BREAKFAST, FOR TWO OR JUST FOR YOU Breakfast, For Two, French Croissants

4 French Croissants in under 5 hours

You’re reading well, this recipe yields 4 French croissants in under 5 hours!


Jump to Recipe

I haven’t written a post for a while, and there was a good reason to this: I had been training to take an exam to have a degree in baking breads and pastries 🙂


Results aren’t out yet, but one thing is certain: I crushed the croissants 😀 Yes, I am very proud of the ones I made that day as they were super flaky –as they told me- and beautiful. That’s what I bring you today:

A recipe for 4 croissants in less than 5 hours



Isn’t it great? I’ll tell you, it is. Before a few weeks back, I couldn’t even imagine croissants could be made in less than two days (from the evening to the next late morning at least) so when I tried one day and realized I was making my croissants for 5 hours later maximum, my I was excited!

Croissants are like bread: their flavor will enhance with time. But I can assure you this: these croissants are so tasty, so flaky, so much better than croissants I (h)ate my entire life (that’s true) that you have to try them. Seriously 😀


There was even a long period (until recently) when I wouldn’t even buy a croissant because the best one that I tested –and was recommended regionally- wasn’t even that good. But, for the purpose of my exam, I had to make croissants.

That’s when I tried with my own recipe that worked perfectly. I just change for a better butter, and it did change everything.

See, quality butter is the first thing you need to make croissants. You’ll also need some practice –though in about two times it was becoming as easy as apple pie-but better butter (try and repeat that as many times as you can :p) is really the key in a croissant recipe.


I even used this recipe for my exam, even if I knew it was different from the one the students would all make (I practiced at home only). I just multiplied my recipe to have 12 croissants, 12 pains au chocolat, 12 pains au raisin (aoutch!). It was quite a challenge.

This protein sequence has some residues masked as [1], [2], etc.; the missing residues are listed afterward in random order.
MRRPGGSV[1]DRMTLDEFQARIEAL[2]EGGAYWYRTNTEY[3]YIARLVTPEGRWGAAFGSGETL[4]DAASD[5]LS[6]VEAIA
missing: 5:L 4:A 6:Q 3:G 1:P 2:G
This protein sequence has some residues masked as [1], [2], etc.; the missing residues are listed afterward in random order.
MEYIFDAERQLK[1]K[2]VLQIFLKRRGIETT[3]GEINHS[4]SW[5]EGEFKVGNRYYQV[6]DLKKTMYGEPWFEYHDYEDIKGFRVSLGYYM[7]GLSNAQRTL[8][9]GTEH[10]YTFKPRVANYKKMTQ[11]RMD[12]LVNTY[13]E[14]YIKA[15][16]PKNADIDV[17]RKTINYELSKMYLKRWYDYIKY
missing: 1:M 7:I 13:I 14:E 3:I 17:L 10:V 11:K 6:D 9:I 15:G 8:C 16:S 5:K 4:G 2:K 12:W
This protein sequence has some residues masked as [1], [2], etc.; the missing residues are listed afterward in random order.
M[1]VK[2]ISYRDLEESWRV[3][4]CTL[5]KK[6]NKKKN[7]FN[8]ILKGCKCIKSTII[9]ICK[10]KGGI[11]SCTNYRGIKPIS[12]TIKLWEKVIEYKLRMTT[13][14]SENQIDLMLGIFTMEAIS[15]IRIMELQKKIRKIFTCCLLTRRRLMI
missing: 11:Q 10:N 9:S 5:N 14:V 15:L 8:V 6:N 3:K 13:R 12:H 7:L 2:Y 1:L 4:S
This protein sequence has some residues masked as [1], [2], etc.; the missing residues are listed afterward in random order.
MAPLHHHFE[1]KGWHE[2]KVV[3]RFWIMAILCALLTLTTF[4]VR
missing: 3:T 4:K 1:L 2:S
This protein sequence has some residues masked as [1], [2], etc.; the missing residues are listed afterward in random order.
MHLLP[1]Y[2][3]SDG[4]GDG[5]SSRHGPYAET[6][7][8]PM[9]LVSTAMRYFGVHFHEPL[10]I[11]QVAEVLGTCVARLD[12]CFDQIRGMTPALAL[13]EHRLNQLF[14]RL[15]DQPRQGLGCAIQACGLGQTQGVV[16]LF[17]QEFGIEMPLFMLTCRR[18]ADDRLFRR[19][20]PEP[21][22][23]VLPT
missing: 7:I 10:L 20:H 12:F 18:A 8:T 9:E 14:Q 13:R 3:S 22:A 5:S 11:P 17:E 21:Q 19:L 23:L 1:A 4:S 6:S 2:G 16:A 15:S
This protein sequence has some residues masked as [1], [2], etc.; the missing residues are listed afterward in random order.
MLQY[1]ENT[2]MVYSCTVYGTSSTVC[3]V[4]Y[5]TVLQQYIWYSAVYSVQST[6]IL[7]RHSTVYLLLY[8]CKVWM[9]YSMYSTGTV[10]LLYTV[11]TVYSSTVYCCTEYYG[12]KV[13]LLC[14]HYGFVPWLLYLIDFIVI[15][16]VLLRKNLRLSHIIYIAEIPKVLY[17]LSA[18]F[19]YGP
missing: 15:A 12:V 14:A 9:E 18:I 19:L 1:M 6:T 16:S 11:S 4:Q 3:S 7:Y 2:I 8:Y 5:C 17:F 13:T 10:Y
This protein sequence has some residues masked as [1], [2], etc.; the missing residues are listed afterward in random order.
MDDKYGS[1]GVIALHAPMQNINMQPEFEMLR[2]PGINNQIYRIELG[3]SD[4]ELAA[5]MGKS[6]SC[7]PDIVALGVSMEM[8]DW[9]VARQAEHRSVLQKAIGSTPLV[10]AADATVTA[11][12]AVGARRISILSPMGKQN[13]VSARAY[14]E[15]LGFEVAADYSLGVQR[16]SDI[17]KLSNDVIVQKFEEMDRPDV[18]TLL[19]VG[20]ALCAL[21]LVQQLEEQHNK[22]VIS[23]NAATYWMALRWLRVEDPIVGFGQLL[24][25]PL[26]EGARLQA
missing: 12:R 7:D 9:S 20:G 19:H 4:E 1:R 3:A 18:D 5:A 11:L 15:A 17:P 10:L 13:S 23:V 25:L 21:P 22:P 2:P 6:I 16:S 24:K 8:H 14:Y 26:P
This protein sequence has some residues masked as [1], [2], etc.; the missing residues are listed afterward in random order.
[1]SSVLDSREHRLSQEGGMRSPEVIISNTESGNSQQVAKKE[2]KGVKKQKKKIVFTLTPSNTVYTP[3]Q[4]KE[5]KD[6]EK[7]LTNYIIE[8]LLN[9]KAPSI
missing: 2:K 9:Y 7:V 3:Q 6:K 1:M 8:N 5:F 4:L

Look at those layers!

So, getting back to croissants only, one reason it is only for 4 is because I can’t stand to waste anything I make –not only for personal matters but especially for a global purpose- and under 5 hours because once I got a hang of the process, it was so obvious it could be made in that amount of time (and have to if I wanted to make them on time on the day of the exam) that I couldn’t resist!


What Are The Steps To Make These Croissants

Croissant dough

Resting time: lamination butter preparation

Lamination process n°1

Lamination process n°2

Final lamination

Final proof


From that…
…to that!

I put visuals for the most ‘difficult’ steps to visualize (obviously) so I hope it helps if needed, but I think that it is the best help after videos. Pictures are great too but sometimes you don’t really see what’s going on. This is really DIY images but you’ll surely see what I mean.


Words To Describe This Recipe

Quickest croissants recipe

Flaky Flaky Flaky



Only 240 calories!!


I think the best thing to do now is to read the instructions if you want to treat yourself or anyone you like; I honestly put more time writing this post than actually making croissants. So…


For a more ‘visual’ approach of all the croissants making process, I gladly recommend you this post:, where you can see a video on how to make croissants, as I didn’t take any -don’t have the ressources to do so when I am alone making my croissants!-

Special thanks to ‘Boulangerie Pas à Pas’, a French Youtube Channel hosted by Fabrice Cottez- Baker and Professor- who makes wonderful baking videos and gave me the confidence to make croissants over and over this year to perfect my recipe. His video can be found here:

Breadmaking Step by Step Nr 2: Croissant pastry dough for professional breadmaking exam

Breadmaking Step by Step Nr 3: Croissant pastry dough for professional breadmaking exam

Subtitles should be available soon, and as I made them for him, feel free to contact me if you’re interested in translating your Youtube videos into French so you can have more viewers from all around the world!

4 from 1 vote

4 French Croissants in under 5 hours

This recipe yields 4 classic French croissants in about 4 and a half hours. Yes, you don't need two days to make super flaky and buttery croissants with 27 layers! What's more? It's only for 4 so you can end up eating them all.

Course Breakfast, Snack
Cuisine French
Keyword Classic croissants, Classic French croissants, Easy French Croissants, French croissants
Prep Time 30 minutes
Cook Time 15 minutes
Resting time 3 hours 45 minutes
Total Time 4 hours 30 minutes
Servings 4
Calories 240 kcal
Author Bites Of Baking


For the croissant dough:

  • 62 g whole-milk -cold- 1/4 cup + 1 tsp
  • 6 g egg -optional- make sure to measure this
  • 5 g fresh yeast -cake yeast- make sure to measure this
  • 125 g strong flour 1 cup
  • 25 g granulated sugar 2 tbsp
  • 2 g salt